Flaherty v. Astrue

Filing 31

ORDER granting Plaintiff's 28 Motion for an Award of Attorney's Fees Under 42 U.S.C. § 406(b). Counsel's fees are approved in the amount of $21,750.00. (See document for full details). Signed by Senior Judge James A Teilborg on 9/27/13. (LAD)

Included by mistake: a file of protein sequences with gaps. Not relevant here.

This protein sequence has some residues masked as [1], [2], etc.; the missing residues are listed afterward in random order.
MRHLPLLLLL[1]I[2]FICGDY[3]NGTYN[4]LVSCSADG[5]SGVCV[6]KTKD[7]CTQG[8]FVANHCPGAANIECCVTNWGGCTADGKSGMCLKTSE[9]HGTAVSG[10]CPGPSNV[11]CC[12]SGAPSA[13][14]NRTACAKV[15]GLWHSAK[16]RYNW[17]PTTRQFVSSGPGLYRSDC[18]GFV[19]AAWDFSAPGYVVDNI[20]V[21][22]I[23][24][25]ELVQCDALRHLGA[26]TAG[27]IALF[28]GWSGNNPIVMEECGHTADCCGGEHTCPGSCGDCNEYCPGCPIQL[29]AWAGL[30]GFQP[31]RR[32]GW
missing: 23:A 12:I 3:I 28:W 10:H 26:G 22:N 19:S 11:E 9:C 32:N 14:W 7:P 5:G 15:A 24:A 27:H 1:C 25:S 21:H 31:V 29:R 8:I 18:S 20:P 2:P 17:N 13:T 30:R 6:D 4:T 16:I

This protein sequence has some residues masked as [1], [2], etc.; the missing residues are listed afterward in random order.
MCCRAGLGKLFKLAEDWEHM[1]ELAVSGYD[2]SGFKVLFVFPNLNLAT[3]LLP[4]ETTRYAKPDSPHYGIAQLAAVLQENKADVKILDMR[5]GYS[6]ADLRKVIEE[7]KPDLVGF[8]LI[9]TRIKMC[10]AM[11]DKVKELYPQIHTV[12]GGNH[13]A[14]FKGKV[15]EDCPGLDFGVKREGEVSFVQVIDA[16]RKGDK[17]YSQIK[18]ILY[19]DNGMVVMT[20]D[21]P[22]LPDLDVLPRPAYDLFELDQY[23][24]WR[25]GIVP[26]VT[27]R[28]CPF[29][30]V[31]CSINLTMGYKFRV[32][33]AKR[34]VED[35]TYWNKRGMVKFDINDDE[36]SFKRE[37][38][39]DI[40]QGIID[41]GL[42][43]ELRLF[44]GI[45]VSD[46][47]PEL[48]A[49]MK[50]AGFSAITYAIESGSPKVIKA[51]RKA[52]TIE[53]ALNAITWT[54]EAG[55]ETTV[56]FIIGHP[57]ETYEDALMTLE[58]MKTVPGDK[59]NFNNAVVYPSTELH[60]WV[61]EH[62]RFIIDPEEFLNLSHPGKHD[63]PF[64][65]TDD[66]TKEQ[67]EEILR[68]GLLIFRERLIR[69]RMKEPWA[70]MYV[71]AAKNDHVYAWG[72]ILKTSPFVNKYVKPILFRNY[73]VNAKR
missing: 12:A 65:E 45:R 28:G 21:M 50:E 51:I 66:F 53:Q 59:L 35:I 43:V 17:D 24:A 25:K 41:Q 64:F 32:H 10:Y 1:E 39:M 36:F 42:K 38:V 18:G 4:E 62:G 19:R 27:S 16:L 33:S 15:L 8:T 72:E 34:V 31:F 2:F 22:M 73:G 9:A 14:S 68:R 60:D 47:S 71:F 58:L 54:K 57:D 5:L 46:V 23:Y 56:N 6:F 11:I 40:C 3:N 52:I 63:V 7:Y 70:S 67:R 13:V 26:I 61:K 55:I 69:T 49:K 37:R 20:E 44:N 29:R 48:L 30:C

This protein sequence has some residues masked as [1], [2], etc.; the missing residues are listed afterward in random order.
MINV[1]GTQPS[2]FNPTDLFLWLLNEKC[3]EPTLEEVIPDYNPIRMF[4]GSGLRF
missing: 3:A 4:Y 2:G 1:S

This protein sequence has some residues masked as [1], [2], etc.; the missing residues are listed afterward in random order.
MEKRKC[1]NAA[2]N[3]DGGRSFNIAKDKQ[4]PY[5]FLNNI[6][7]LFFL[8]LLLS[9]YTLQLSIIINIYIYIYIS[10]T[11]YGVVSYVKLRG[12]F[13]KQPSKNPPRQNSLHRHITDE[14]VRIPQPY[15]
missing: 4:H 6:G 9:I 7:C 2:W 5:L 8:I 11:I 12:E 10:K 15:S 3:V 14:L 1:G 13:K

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1 WO 2 3 4 5 6 IN THE UNITED STATES DISTRICT COURT 7 FOR THE DISTRICT OF ARIZONA 8 9 Daniel Flaherty, No. CV 09-08106-PHX-JAT 10 Plaintiff, 11 v. 12 Carolyn W. Colvin, Acting Commissioner of Social Security, 13 ORDER Defendant. 14 15 Pending before the Court is Plaintiff’s Motion for Attorneys’ Fees (Doc. 28). 16 Plaintiff has also filed a supporting memorandum of points and authorities (Doc. 29) and a 17 supplement to his motion (Doc. 30). Plaintiff’s motion is unopposed by Defendant. 18 I. BACKGROUND 19 Plaintiff originally filed applications for a period of disability and disability 20 insurance benefits under Title II of the Social Security Act before the Commissioner of 21 Social Security. 22 reconsideration. Plaintiff’s application was then denied by an Administrative Law Judge 23 (“ALJ”). Plaintiff’s Title II application was denied initially and again on 24 Following Plaintiff’s denial by the ALJ, Plaintiff hired counsel to represent him on 25 appeal to the Social Security Appeals Council. The Appeals Council denied Plaintiff’s 26 request for review. Plaintiff subsequently hired counsel to file an appeal before this Court 27 and counsel filed a complaint on June 19, 2009. (Doc. 1). Plaintiff and counsel entered 28 into a fee agreement for counsel’s work before the Court. (Doc. 29-2). The agreement 1 provides that counsel will be paid 25% of any past due benefits which Plaintiff is 2 eventually awarded. 3 On June 28, 2010, the Court vacated the Commissioner’s decision and remanded 4 Plaintiff’s claim for further proceedings. (Doc. 16). On September 9, 2010, the Court 5 awarded Plaintiff’s counsel $4,975.00 under the Equal Access to Justice Act (“EAJA”) 6 and ordered that this award of EAJA fees does not preclude Plaintiff’s counsel from 7 seeking additional attorney fees under 42 U.S.C. § 406(b), subject to the offset provision 8 of the law. (Doc. 26 at 2). 9 On remand before the Commissioner, Plaintiff was eventually awarded $94,791.00 10 in past due benefits on May 1, 2013. (Doc. 29-4). This award was for past due benefits 11 from November 2005 to June 2012. (Id. at 3). 12 On June 28, 2013, Plaintiff’s counsel filed the pending motion for an award of 13 attorney’s fees. (Doc. 28). On August 27, 2013, Plaintiff’s counsel filed a supplement to 14 his motion informing the Court that the ALJ had approved a fee request of $10,000.00 for 15 time counsel spent representing Plaintiff before the Social Security Administration. (Id. at 16 1). Plaintiff’s counsel has also submitted a letter from Plaintiff informing the Court that 17 Plaintiff has reviewed the fee petition which counsel filed with this Court, that Plaintiff 18 understands the amount counsel is requesting, and that Plaintiff agrees with counsel’s fee 19 request. (Doc. 30-2). 20 II. ANALYSIS 21 Section 406(b) provides that whenever the Court renders a favorable judgment to a 22 social security claimant, the Court can award reasonable attorneys’ fees for representation 23 of the claimant. 42 U.S.C. § 406(b)(1)(A). The reasonable fee cannot exceed twenty-five 24 percent of the total past-due benefits awarded to the claimant. Id. The fee is payable out 25 of, and not in addition to, the amount of the past-due benefits. Id. Section 406(b) “does 26 not displace contingent-fee agreements as the primary means by which fees are set for 27 successfully representing Social Security benefits claimants in court. Rather, § 406(b) 28 calls for court review of such arrangements as an independent check, to assure that they -2- 1 yield reasonable results in particular cases.” Gisbrecht v. Barnhart, 535 U.S. 789, 807 2 (2002). 3 Agreements are unenforceable to the extent that they provide for fees exceeding 25 4 percent of the past-due benefits.” Id. Therefore, the Court must ensure the fee is 1) 5 reasonable, and 2) limited to 25 percent of past-due benefits. The Supreme Court noted that “Congress has provided one boundary line: 6 This Court must first “respect the primacy of lawful attorney-client fee 7 agreements.” Crawford v. Astrue, 586 F.3d 1142, 1150 (9th Cir. 2009) (en banc) (internal 8 quotations omitted). While looking first to this agreement, this Court must still test the 9 resulting award for reasonableness. Id. at 1149. In other words, “the district court must 10 first look to the fee agreement and then adjust downward if the attorney provided 11 substandard representation or delayed the case, or if the requested fee would result in a 12 windfall.” Id. at 11511. In considering reasonableness this Court should consider the 13 following non-exhaustive factors: the character of the representation, the results achieved, 14 performance, delay, whether the benefits were proportionate to the time spent on the case, 15 and, as an aid if necessary, the lodestar calculation. Id. 16 Plaintiff and his counsel had a contingent-fee agreement in this case typical of fee 17 agreements in disability benefit cases. 18 Plaintiff “agree[s] to pay [counsel] as [counsel’s] attorney’s fee 25% of any past due 19 benefits which [Plaintiff] or [Plaintiff’s] family receives on behalf of [Plaintiff’s] Social 20 Security Disability Claim in the event [Plaintiff’s] case is won.” (Doc. 29-2). Plaintiff 21 was awarded $94,791.00 in past due benefits. (Doc. 29-4). Twenty-five percent of this 22 award is $23,697.75. Plaintiff’s counsel has requested $21,750.00. (Doc. 29 at 11). The contingent-fee agreement provides that 23 While counsel has been authorized to charge Plaintiff $10,000.00 for attorney’s 24 fees by the Social Security Administration for time spent working on Plaintiff’s claim 25 before the Commissioner (Doc. 30-1), this amount is not part of the 25 percent authorized 26 by section 406(b). See Clark v. Astrue, 529 F.3d 1211, 1215-16 (9th Cir. 2008) (“an 27 28 1 “In the event the court chooses not to give effect to the terms of the agreement, it should state for the record the deduction being made and the reasons therefor[ ].” Crawford, 586 F.3d at 1151 (quoting Rodriquez v. Bowen, 865 F.2d 739, 746 (6th Cir. 1989) (en banc)). -3- 1 award of attorney's fees under § 406(b) is separate from, and in addition to, any fees 2 awarded by the Administration under § 406(a)”). 3 Plaintiff’s counsel argues that the award issued by the Social Security 4 Administration erroneously calculates the past due benefits as only covering the period 5 from November 2005 through June 2012. (Doc. 29 at 3). Counsel contends that the past 6 due benefits should actually cover the period from March 2005 to December 2012 and this 7 amount would be $127,026.00. (Id.). Twenty-five percent of this amount is $31,756.50. 8 However, the Social Security Administration has awarded Plaintiff $94,791.00 in past due 9 benefits, not $127,026.00. (Doc. 29-4). The Court will not change this award. 10 The Court finds $21,750.00 is also a reasonable amount given the factors outlined 11 in Crawford v. Astrue. See 586 F.3d at 1151. 12 III. CONCLUSION 13 Based on the foregoing, 14 IT IS ORDERED that Plaintiff’s Motion for an Award of Attorney’s Fees Under 15 42 U.S.C. § 406(b) (Doc. 28) is granted. Counsel’s fees are approved in the amount of 16 $21,750.00. 17 Dated this 27th day of September, 2013. 18 19 20 21 22 23 24 25 26 27 28 -4-